Day 2: The next morning, we woke up when it was still dark out, got dressed quickly, and headed downstairs for a bite to eat. The hotel had laid out some fresh fruit and coffee that we gobbled up quickly and headed to the charter buses. The buses shuttled us through a run down section of the city to the New Delhi train station. In the grey light, the city looked to me a lot like Sin City (the movie). The buildings were all falling apart and homeless people were bundled up and piled in every doorstep. Fluorescent lights in loud colors blinked and buzzed in every window advertising “modern” hotels that looked like they had fallen into disrepair 10 years ago and were now completely decrepit. I felt like an alien, cruising through the slum in my fancy charter bus, a feeling I would not shake during my entire trip. When we reached the station we all hopped off the bus and entered the low dirty building. Inside, though it was only about 530 AM, people were already bustling around, finding their platform and chatting. However, I was struck by the amount of beggars inside the station. Many of them were horribly disfigured and most of them had small children with them who would cry and beg determinedly. It was one of the saddest things I have ever seen, but also I felt so angry for the children of the beggars who were undoubtedly being raised to believe that begging was a decent job to have as an adult and who may never aspire to be anything more. Many of the beggars could not use their legs and they crawled around behind us despondently. The train showed up, and we boarded. It looked like any other train, if not a little run-down, and we settled in for a two and a half hour nap until we reached Agra. Once there, a charter bus met us and shuttled us all to the hotel we would be eating at for the rest of our time in Agra. The hotel had laid out breakfast, though it was not like any breakfast you would find in the states. There were mashed potatoes, stewed spicy pumpkin, and crispy fried dough (kind of like na’an). Also, the coffee was literally the strongest thing I have ever tasted. They only filled up the glass half full because they expected you to fill it up the rest of the way with milk to balance the strength. Mom, Dad, you would have loved it. After we ate, we all got back on the bus and headed to our first stop which was the fort of Agra. The fort is huge structure made of red stone and white marble from which the entire country used to be governed. It is known as the most important fort in India. We passed through about three beautiful gates before entering the fort, which was filled with carefully groomed gardens and marble palaces. The one thing I kept thinking the whole time I was there was about how much you would love it, Alex. I decided to do a bit of exploring on my own, so I wandered off to take some pictures of the marble palaces that overlooked the rest of the city. I guess I got a little distracted too, because when I turned around my group was gone and I was alone in the enormous expanse of the fort. I freaked out a little bit and looked all over for them, but they were gone. I went to the security gate, but most of the guys there did not speak much English, only kept assuring me that my group had not left. After about 20 minutes of this, I sat down near the first gate, really concerned that they would never be able to find me again. Thankfully, about 10 minutes later, Cali ran up the steps to find me and whisked me away to the charter buses where everyone had been kind enough to wait for me. It was a highly freaky experience, and for the rest of the trip I stuck so close to the group that I felt like a dog on a leash. Once we left the fort, we headed back to the hotel for a quick lunch, and then got back on the buses to go to the Taj Mahal. The drive was pretty quick, and before I knew it we were getting off the bus and walking down the long walkway to the entrance to the Taj. Once there, we had to go through immense security, and were asked to put cloth booties over our shoes so we would not scuff up the surface of the famous marble. When we passed through the first gate and caught our first glimpse of the Taj, I held my breath. The tomb was massive, the domes stretched far up into the sky and the building was a shining white that seemed to glow. The gardens around the Taj were a brilliant green with running water and long lawns of emerald grass. We walked, as if in a trance, to the mammoth structure. When we got up close, I could see that the carved marble was inlaid with precious stones in intricate designs. Earlier, we had seen tables made in the same way and learned that it took two people three years to make one table using the same method they used to build the Taj. I guess that helps to explain why it took tens of thousands of people 22 years to finish the mausoleum. Inside the Taj, there was an ornate screen separating the crowd from the tomb of the King who had built the structure for his Queen when she died in the childbirth of his 14th child.  Next to him, was the Queen’s coffin, carved in the same brilliant white marble.  Next, I wandered around the outside of the Taj. The courtyards were all made of smooth marble and there were two red marble structures on either side.  To me, it felt like something out of a dream. It felt too beautiful to really exist. The group gathered at the other side of the grounds and we watched the sun set over the Taj. The sky turned a light purple and birds soared around the towering domes. The crowds had long since dispersed and I was stuck by the echoey silence of the mausoleum, the attitude, I suppose, the King himself would have intended for the tomb of his wife. By the time we left it was dark and we headed back to the hotel for dinner and then back to the train station. Again, we did not reach the hotel in New Delhi til midnight and most of us immediately passed out.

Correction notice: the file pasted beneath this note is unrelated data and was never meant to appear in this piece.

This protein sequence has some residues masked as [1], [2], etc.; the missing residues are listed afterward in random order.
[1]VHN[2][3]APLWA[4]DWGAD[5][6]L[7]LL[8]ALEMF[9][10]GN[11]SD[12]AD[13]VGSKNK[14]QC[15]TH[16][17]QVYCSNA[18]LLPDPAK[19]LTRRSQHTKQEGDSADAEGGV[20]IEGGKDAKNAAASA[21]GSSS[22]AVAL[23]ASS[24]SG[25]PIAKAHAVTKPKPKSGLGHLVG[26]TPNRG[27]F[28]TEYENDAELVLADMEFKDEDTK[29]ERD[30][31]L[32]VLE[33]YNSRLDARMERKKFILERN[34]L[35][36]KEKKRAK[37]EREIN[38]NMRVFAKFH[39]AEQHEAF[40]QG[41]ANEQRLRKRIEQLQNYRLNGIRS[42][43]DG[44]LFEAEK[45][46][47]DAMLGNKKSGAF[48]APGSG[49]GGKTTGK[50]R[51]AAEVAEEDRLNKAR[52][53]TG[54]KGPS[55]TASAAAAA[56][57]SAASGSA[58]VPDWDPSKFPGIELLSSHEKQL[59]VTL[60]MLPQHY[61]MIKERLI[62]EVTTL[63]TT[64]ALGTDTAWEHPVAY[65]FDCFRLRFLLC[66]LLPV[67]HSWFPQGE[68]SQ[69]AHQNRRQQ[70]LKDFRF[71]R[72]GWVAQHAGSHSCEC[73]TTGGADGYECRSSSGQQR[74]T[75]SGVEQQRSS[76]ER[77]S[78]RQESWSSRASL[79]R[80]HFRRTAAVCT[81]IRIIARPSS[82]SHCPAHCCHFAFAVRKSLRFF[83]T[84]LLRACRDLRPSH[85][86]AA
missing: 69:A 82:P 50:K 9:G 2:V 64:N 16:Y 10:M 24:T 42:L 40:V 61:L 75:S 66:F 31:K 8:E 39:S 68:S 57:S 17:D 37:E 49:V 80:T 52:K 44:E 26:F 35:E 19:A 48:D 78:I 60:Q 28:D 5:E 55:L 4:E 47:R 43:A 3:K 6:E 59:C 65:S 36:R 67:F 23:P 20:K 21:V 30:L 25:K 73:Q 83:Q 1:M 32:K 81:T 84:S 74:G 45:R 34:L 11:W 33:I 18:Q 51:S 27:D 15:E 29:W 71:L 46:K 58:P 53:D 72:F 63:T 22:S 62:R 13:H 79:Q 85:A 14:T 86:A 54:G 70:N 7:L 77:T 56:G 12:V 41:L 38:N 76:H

Day 3: On the morning of March 8, the group woke up at about 8 and we headed out to the buses to take a guided tour of New Delhi. I was expecting the city to look like what I had seen on the way to the train station the day before. However, the tour avoided those areas and instead took us to the city center which looked like any modern American city. There were very modern beautiful buildings mixed with buildings that kind of reminded me of old DC architecture. There were many well manicured gardens and fountains, as well as some beautiful statues of important leaders. It looked like a completely different city from the one I had seen earlier. After the short tour, we headed back to the hotel for breakfast and then checked out of the hotel and once again boarded the buses with all of our luggage. We drove about 10 minutes away, back to the New Delhi airport, but this time we were headed to Varanasi.  The flight was short and uncomplicated, and soon enough we landed in what seemed to be a very rural town. The first thing I noticed when I stepped out of the plane was the heat. The dry hot sun hit me like a wall. We all gathered into buses and were shuttled to yet another hotel where we dropped off our luggage amid heavy confusion about who’s room was where and who was rooming with whom. It was about 530 PM and we split into smaller groups to explore the city of Varanasi, a city I literally knew nothing about. We met our guide in the lobby and he explained to us that Varanasi is the third oldest inhabited place in the world. Some of the buildings in the city are over 2000 years old. He said that the inner part of the city, Kashi (the name means “concentrations of cosmic light”) is one of the holiest places in the world for both Hindus and Buddhists. Legend says that thousands of years ago the Hindu god Krishna lit a fire that is still kept burning today, called the Eternal Flame. He explained that in the Hindu religion if you are cremated by the eternal flame, your soul will reach eternal rest, called Moksha. So, many deceased Hindus are brought to the city by their families to be cremated and many Hindus go there if they have a terminal illness and know they will die soon. Also, it is said in the Buddhist religion that Buddha was born and lived across the Ganges River from Kashi. The guide said that the city has, “layers of cosmic energy and vibrations. Even if you are not religious, just walking through the old city you can feel the cosmic energy.” So, that piqued my interest. We set out just as it was beginning to get dark and were shuttled to a huge group of rickshaw drivers who were waiting for us. The entire group of 70 kids plus team leaders split into pairs and we picked a rickshaw who would take us to the inner city (the streets are so narrow and crowded, buses don’t fit). If you guys don’t know what a rickshaw is, look up a picture. It’s basically a guy riding a bike that pulls a little chariot-type thing. The rickshaws took off and in only a few minutes we found ourselves on the huge main road of Varanasi. It was insane. Cars and motorcycles whizzed around us, everyone honking and blasting music, cutting us off, yelling, There are literally no traffic laws. People casually ran red lights and our rickshaw driver alone nimbly avoided getting into major accidents at least 5 times.  The ride was thrilling and fun and something I would definitely do again, but I was also gripping the side of the rickshaw so tight my knuckles turned white. When the ride was over, we all jumped off our rickshaws and took a 20 minute walk to the Ganges River. The streets were shoulder to shoulder people. Little boys followed us around trying to get us to buy postcards, henna, ect , weaving through the crowd like pros. Cows aimlessly wandered around, occasionally stopping in the middle of the road and causing huge traffic jams.  At one point, we passed a shop where an enormous bull had fallen asleep right in front of the counter. Indian people just leaned over the massive snoring animal to conduct their business like it was totally normal.  After a 20 minute walk, we reached our destination. The narrow street widened into a huge “Ghat”, a large series of stairs that leads down to the Ganges. A huge crowd (a couple thousand people) had gathered on the stairs watching the ceremony that was taking place on a platform in front of the River. 8 Brahmins (priests) stood on the platform wearing ornate silk outfits. They sang holy songs, rang bells, lit incense, crushed flowers, and set fires in large silver urns which they then swung around. If you cant picture this, don’t worry, I have videos. About 50 boats crowded in the Ganges River full of even more spectators. This ceremony takes place every sunset in Kashi, a ceremony of thankfulness. I wandered over to the shore of the river and women there were selling little bowls full of fresh flowers and a candle. I bought one for about 3 cents and they lit the candle and explained that you were to make a wish and drop the bowl in the river. I approached the river, made my wish, and dropped the bowl in along with about 30 others who were participating in this tradition. I watched 30 little colorful lights bob happily down the Ganges River and I think at that second I felt a little cosmic energy. After the ceremony, the group walked back to the rickshaws who dropped us back off at the hotel around 9 PM. We ate a quick dinner and headed to bed. The next morning would be a very early one.